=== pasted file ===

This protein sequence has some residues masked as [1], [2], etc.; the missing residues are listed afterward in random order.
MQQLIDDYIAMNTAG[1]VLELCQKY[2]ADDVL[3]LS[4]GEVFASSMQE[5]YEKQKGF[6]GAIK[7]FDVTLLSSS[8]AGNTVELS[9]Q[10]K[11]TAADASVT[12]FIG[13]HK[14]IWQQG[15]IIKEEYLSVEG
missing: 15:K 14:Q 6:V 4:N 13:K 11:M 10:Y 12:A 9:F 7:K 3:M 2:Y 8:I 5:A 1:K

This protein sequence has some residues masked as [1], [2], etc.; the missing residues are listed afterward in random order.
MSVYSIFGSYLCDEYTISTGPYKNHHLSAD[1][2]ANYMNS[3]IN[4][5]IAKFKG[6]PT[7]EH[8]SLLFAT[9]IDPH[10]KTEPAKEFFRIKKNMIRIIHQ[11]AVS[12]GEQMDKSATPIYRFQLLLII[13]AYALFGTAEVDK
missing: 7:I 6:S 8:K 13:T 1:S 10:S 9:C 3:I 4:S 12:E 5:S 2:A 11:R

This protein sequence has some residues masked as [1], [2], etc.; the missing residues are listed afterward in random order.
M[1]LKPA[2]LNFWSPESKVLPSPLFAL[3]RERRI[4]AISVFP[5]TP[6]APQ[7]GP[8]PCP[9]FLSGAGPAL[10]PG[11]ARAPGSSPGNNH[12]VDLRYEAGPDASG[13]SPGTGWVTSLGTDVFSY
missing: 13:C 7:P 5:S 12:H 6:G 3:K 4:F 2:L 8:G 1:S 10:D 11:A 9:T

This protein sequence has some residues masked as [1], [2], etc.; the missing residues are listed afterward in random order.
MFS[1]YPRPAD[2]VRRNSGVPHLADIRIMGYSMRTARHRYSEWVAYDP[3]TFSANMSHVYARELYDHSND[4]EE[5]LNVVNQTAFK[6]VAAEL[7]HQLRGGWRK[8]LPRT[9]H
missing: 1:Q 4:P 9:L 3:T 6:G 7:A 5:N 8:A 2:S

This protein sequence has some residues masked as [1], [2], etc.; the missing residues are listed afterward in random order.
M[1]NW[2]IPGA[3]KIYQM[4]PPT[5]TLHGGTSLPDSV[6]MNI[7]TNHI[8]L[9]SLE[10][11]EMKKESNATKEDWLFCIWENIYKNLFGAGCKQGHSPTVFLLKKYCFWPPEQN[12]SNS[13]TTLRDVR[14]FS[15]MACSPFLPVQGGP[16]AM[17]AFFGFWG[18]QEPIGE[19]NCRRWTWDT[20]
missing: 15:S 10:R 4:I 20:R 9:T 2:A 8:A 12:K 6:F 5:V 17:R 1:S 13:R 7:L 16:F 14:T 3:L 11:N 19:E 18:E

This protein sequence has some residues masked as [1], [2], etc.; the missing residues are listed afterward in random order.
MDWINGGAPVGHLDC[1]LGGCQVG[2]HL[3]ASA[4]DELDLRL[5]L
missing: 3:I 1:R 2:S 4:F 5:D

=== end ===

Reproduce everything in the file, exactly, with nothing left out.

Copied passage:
This protein sequence has some residues masked as [1], [2], etc.; the missing residues are listed afterward in random order.
MQQLIDDYIAMNTAG[1]VLELCQKY[2]ADDVL[3]LS[4]GEVFASSMQE[5]YEKQKGF[6]GAIK[7]FDVTLLSSS[8]AGNTVELS[9]Q[10]K[11]TAADASVT[12]FIG[13]HK[14]IWQQG[15]IIKEEYLSVEG
missing: 15:K 14:Q 6:V 4:N 13:K 11:M 10:Y 12:A 9:F 7:K 3:M 2:Y 8:I 5:A 1:K

This protein sequence has some residues masked as [1], [2], etc.; the missing residues are listed afterward in random order.
MSVYSIFGSYLCDEYTISTGPYKNHHLSAD[1][2]ANYMNS[3]IN[4][5]IAKFKG[6]PT[7]EH[8]SLLFAT[9]IDPH[10]KTEPAKEFFRIKKNMIRIIHQ[11]AVS[12]GEQMDKSATPIYRFQLLLII[13]AYALFGTAEVDK
missing: 7:I 6:S 8:K 13:T 1:S 10:S 9:C 3:I 4:S 12:E 5:S 2:A 11:R

This protein sequence has some residues masked as [1], [2], etc.; the missing residues are listed afterward in random order.
M[1]LKPA[2]LNFWSPESKVLPSPLFAL[3]RERRI[4]AISVFP[5]TP[6]APQ[7]GP[8]PCP[9]FLSGAGPAL[10]PG[11]ARAPGSSPGNNH[12]VDLRYEAGPDASG[13]SPGTGWVTSLGTDVFSY
missing: 13:C 7:P 5:S 12:H 6:G 3:K 4:F 2:L 8:G 1:S 10:D 11:A 9:T

This protein sequence has some residues masked as [1], [2], etc.; the missing residues are listed afterward in random order.
MFS[1]YPRPAD[2]VRRNSGVPHLADIRIMGYSMRTARHRYSEWVAYDP[3]TFSANMSHVYARELYDHSND[4]EE[5]LNVVNQTAFK[6]VAAEL[7]HQLRGGWRK[8]LPRT[9]H
missing: 1:Q 4:P 9:L 3:T 6:G 7:A 5:N 8:A 2:S

This protein sequence has some residues masked as [1], [2], etc.; the missing residues are listed afterward in random order.
M[1]NW[2]IPGA[3]KIYQM[4]PPT[5]TLHGGTSLPDSV[6]MNI[7]TNHI[8]L[9]SLE[10][11]EMKKESNATKEDWLFCIWENIYKNLFGAGCKQGHSPTVFLLKKYCFWPPEQN[12]SNS[13]TTLRDVR[14]FS[15]MACSPFLPVQGGP[16]AM[17]AFFGFWG[18]QEPIGE[19]NCRRWTWDT[20]
missing: 15:S 10:R 4:I 20:R 9:T 2:A 8:A 12:K 6:F 5:V 17:R 1:S 13:R 7:L 16:F 14:T 3:L 11:N 19:E 18:E

This protein sequence has some residues masked as [1], [2], etc.; the missing residues are listed afterward in random order.
MDWINGGAPVGHLDC[1]LGGCQVG[2]HL[3]ASA[4]DELDLRL[5]L
missing: 3:I 1:R 2:S 4:F 5:D